The federal job safety agency is overwhelmed with a growing backlog of suspected hazards and worker complaints that it has too small a staff to handle. Assistant Labor Secretary Eula Bingham told a congressional subcommitte yesterday.
Bingham, director of the Occupational Safety and Health Adminstration, said the agency has a waiting list of at least 5,000 complaints from workers and violations reported by other federal agencies. The list has increased "tremendously" in the last six months, she said.
OSHA employs 1,500 compliance officers but would need at least 85,000 to inspect the nation's workplaces thoroughly each year, Bingham testified before a House Education and Labor subcommittee. About 2 percent of U.S. workplaces are visited each year.
The growing backlog of complaints is partly the result of a series of grain elevator explosions that killed 50 people last winter, she said, because OSHA "redirected" personnel from high-hazard industries to intensify investigations of grain facilities.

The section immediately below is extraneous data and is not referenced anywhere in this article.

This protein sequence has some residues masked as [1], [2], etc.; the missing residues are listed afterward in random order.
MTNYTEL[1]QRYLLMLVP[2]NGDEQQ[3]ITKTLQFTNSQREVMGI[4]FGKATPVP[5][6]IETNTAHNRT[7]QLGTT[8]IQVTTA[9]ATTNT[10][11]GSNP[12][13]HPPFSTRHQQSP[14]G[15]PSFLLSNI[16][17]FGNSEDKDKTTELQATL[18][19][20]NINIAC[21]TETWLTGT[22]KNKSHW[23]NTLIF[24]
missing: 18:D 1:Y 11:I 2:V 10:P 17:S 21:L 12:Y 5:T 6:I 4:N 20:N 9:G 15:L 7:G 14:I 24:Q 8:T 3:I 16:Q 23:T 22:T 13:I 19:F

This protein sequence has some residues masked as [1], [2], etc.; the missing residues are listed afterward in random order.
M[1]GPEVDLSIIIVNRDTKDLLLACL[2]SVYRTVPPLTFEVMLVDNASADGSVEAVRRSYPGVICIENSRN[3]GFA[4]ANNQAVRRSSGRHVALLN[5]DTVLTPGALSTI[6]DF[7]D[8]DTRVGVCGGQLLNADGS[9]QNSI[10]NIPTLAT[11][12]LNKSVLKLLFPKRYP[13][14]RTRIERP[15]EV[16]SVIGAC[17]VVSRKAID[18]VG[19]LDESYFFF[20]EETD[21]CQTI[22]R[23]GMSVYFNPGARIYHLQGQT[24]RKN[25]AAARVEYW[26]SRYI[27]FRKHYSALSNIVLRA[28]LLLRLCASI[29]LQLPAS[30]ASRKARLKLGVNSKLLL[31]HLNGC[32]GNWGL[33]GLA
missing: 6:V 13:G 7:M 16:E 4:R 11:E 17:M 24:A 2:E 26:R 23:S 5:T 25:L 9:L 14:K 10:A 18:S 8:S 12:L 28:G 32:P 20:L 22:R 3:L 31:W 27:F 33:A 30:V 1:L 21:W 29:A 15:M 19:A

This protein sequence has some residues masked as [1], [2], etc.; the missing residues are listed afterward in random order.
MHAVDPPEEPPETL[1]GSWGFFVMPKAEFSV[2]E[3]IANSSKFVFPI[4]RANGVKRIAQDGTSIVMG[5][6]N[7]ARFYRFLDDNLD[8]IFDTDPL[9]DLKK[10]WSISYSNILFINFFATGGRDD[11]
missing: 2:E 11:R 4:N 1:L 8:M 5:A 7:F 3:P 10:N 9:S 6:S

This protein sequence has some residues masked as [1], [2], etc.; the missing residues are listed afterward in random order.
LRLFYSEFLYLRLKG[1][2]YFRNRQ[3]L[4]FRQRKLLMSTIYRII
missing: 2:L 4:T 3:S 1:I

Although that effort has produced thousands of citations against grain industries employers, it caused other inspections to be neglected, she said.
"We cannot continually inspect every one of the more than 10,000 grain elevators," she said.
In inspections of about "two-thirds of the larger" grain facilities. OSHA found more than 4,800 safety violations, about 3,700 of them serious, she reported.
Of the 798 grain facilities, employing 30,550, inspected, nearly 75 percent had some violations of federal safety standards, she said.
As grain elevators received greater OSHA attention, other hazards, some possibly posing "imminent danger" to workers, may have been neglected, Bingham said.
As an example of neglected hazard, she cited the "horrifying" example of a pesticide packaging plant reported to OSHA by another federal agency. The plant had two inches thick "pesticide on the floor, workers suffering ill effects and the nearest medical attention 10 miles away," she said.
While her goal for OSHA is to have adequate money and staff to respond to worker complaints, Bingham told the panel that her agency also should emphasize the need for educating workers and employers to safety requirements.
"A better-informed workforce will generate more complaints," Bingham said. "We are going to get further behind."